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EDITORIAL: Pakistan has secured 775 million dollars from the Asian Development Bank (ADB) in support of the recovery and reconstruction efforts in flood-affected areas — support that is in addition to the 738.5 million dollars received till 2 December 2022 against the total commitment of 3.4 billion dollars from multilateral and bilateral partners.

While flood relief assistance has been appropriately touted by the government as climate justice yet it is relevant to note that the pledged amount is far less than the 46.4 billion dollar cost of damage due to floods cited by Ahsan Iqbal, the Federal Minister for Development and Special Initiatives.

If one adds the current state of the economy, post-floods, the situation is extremely dire and the ADB, in its 2023 Pakistan Economic Outlook publication, argued that the floods have further deteriorated the outlook as Pakistan was already struggling to regain macroeconomic stability.

Flood disruption and damage are expected to slow real GDP growth in combination with a tighter monetary stance, high inflation, and an unconducive global environment, the ADP further projected.

What has been fairly evident is the steady rise in reliance on external borrowing to support not only a periodic worsening of the current account deficit but also to strengthen reserves as well as for budget support.

What is extremely disturbing is finance minister Ishaq Dar recently accusing his immediate predecessor and a long-term party loyalist Miftah Ismail of failing to secure external financing rather than to focus on challenging his policies and his budgetary measures that envisage a one trillion rupee rise in current expenditure, and envisages the need for foreign borrowing of around 40 billion dollars for the current year alone — an amount that includes around 21 billion dollar interest and principal repayment as and when due, 5 to 6 billion dollars to strengthen the reserves which are at present at an appallingly low — 6.7 billion dollars — and the remainder in support of the budgeted expenditure.

This steady rise in reliance on external borrowing accounts for debt accumulation in foreign currency, that includes issuance of sukuk/bonds (debt equity) at very high rates of return during the past two administrations. It is relevant to note that PML-N during its previous tenure (2013-18) raised external debt to 92.5 billion dollars because of its policy to increase reliance on borrowing from abroad at a rate cheaper than the domestic rate of interest while keeping the rupee artificially overvalued that had severely negative implications on remittance inflows and exports. The objective was to understate the budget deficit.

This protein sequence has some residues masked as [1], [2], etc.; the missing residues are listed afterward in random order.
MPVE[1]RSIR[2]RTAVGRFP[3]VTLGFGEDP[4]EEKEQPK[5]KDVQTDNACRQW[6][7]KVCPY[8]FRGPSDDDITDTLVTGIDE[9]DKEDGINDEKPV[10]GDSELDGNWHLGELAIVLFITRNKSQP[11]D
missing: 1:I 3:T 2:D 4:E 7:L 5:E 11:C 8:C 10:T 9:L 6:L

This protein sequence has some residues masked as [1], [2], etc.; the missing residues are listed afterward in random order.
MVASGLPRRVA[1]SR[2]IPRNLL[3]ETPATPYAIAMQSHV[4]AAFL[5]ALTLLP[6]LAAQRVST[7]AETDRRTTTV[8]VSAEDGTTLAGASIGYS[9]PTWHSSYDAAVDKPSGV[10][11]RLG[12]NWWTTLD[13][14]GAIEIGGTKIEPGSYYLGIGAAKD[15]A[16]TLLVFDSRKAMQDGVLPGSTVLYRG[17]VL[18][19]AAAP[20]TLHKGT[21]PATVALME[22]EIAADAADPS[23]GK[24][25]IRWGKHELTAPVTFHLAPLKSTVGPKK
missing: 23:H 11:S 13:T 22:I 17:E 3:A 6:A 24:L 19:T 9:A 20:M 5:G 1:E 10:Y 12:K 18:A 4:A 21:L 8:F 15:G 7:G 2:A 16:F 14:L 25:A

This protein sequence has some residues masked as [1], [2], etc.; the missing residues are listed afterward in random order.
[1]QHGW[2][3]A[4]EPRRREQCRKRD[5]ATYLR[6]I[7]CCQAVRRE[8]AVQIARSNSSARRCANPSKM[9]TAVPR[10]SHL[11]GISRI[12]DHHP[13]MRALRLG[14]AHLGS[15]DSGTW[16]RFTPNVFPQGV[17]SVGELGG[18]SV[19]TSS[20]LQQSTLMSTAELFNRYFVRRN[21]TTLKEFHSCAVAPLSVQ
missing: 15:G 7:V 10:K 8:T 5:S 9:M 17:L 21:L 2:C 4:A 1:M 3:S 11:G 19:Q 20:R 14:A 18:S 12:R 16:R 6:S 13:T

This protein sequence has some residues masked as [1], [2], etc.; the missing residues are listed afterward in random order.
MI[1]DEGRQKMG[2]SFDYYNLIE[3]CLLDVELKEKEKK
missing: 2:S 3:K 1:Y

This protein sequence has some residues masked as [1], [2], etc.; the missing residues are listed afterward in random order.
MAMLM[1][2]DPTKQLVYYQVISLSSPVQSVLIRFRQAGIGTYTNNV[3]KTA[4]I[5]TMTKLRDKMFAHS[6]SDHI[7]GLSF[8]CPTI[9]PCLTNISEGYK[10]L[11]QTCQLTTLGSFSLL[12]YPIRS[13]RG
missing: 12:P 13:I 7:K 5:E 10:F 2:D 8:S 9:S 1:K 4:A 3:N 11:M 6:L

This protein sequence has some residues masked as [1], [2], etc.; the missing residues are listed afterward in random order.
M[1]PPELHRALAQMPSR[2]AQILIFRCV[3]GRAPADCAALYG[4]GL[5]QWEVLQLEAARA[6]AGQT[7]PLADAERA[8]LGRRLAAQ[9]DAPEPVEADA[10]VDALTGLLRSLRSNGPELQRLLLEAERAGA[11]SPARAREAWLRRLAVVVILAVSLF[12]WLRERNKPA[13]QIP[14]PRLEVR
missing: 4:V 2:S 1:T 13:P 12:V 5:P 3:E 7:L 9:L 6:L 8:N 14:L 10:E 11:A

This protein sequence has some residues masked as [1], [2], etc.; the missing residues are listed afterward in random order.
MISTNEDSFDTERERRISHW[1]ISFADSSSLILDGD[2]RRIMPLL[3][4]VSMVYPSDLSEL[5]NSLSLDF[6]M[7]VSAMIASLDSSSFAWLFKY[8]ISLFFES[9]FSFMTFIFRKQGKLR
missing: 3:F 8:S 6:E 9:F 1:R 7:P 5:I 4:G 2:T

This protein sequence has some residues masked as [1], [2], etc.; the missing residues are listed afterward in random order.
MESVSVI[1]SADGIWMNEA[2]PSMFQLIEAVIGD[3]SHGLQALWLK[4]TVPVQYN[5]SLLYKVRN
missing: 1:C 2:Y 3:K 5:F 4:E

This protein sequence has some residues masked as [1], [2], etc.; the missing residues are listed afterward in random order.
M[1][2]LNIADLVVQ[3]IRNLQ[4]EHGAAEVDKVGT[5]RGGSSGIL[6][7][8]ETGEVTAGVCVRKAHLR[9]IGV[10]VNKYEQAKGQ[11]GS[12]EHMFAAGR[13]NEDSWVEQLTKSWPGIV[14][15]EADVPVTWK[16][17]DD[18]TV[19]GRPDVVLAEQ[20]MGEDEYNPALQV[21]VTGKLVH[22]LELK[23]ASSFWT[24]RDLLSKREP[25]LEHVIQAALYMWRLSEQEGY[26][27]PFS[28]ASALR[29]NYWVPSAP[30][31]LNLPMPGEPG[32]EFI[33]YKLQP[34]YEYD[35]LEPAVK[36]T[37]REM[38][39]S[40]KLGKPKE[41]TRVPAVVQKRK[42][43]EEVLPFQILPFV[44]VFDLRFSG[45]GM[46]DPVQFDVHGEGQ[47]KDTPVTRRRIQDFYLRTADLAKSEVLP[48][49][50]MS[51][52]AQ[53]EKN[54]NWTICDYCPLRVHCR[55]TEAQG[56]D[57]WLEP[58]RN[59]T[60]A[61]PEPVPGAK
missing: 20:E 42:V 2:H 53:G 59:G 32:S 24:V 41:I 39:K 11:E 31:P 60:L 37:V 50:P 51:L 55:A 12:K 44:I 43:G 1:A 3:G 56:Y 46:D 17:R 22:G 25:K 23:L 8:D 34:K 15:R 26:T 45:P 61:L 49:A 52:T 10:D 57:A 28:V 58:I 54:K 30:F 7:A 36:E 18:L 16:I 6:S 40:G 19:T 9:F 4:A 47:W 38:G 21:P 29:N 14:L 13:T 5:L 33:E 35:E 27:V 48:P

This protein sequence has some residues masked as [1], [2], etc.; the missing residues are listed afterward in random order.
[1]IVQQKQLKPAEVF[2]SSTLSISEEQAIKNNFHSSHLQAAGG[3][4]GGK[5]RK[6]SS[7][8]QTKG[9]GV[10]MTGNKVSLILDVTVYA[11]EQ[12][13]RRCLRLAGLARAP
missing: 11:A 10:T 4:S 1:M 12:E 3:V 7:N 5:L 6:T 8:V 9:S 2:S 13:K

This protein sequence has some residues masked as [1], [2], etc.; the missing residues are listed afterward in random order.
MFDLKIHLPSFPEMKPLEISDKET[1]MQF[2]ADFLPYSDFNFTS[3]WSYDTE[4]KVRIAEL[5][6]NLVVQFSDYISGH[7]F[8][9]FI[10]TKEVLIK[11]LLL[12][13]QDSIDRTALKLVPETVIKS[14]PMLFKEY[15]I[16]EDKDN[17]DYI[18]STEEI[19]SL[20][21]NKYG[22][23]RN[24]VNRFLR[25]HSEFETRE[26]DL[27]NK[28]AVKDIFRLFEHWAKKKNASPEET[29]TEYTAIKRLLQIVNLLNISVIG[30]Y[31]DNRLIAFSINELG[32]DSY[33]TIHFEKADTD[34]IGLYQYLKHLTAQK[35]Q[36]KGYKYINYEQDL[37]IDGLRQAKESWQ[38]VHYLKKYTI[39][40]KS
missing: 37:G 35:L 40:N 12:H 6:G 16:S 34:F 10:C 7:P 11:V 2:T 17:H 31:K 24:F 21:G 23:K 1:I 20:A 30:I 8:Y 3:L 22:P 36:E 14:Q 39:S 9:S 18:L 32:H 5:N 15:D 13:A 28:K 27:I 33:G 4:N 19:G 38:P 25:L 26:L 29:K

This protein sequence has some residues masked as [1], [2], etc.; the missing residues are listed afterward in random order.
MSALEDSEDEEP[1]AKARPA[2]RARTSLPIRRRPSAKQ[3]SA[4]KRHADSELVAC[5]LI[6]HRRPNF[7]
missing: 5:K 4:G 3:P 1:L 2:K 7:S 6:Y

Reliance on external borrowing rose to 130 billion dollars during the Khan administration which was used to not only clear past debts as repeatedly claimed by the then Prime Minister but 10 billion dollars was used for budgetary support with 50 percent of the then healthy foreign exchange reserves sourced to external debt.

However, subsequent to the onset of the Covid-19 the G-7 debt relief initiative implied that as total borrowing rose the repayment costs were deferred for two years as were the stringent monetary and fiscal policies that had been agreed under the Extended Fund Facility Programme effective 1 July 2019 after approval from the IMF board.

As aforementioned, in the current year 40 billion dollars external borrowing is earmarked as Pakistan’s requirements and currently only around 5 billion dollars has been received.

The remainder has been pledged by friendly countries to the IMF on behalf of Pakistan as per the seventh/eighth review documents. Had the present team of economic managers read the review documents they would not have accused Ismail of failing to secure the 40 billion dollars.

It is critical for the Finance Ministry to not only acknowledge the dire need for foreign funding at the present moment in time but be aware that it is critical to facilitate instead of impeding the formal start of the ninth review negotiations. This would require abandoning policies that include administrative and exchange measures (reflected by the widening differential between the interbank and open market rate), extending cheap credit to the tune of 1.5 trillion rupees under the agricultural package instead of targeting it to the poor and subsistence level flood affectees only, and giving unfunded subsidy to the exporters of 100 billion rupees by providing 19.99 rupees per unit of electricity to them.

It increasingly appears that the policies of the past are continuing and while previously the country had the absorptive capacity to withstand such policies yet that is clearly no longer the case and this has not only been recognized by the multilaterals, particularly the IMF as it has consistently refused to phase out its harsh upfront conditions, but also friendly countries that have linked their pledged assistance to Pakistan staying on the Fund programme.

It is about time that the Finance Ministry acknowledged the constraints it has to work within and instead of continuing to blame external factors and/or the previous administration or its own previous team it must begin to implement reforms that are economically sound and not focused on political considerations.

Copyright Business Recorder, 2022


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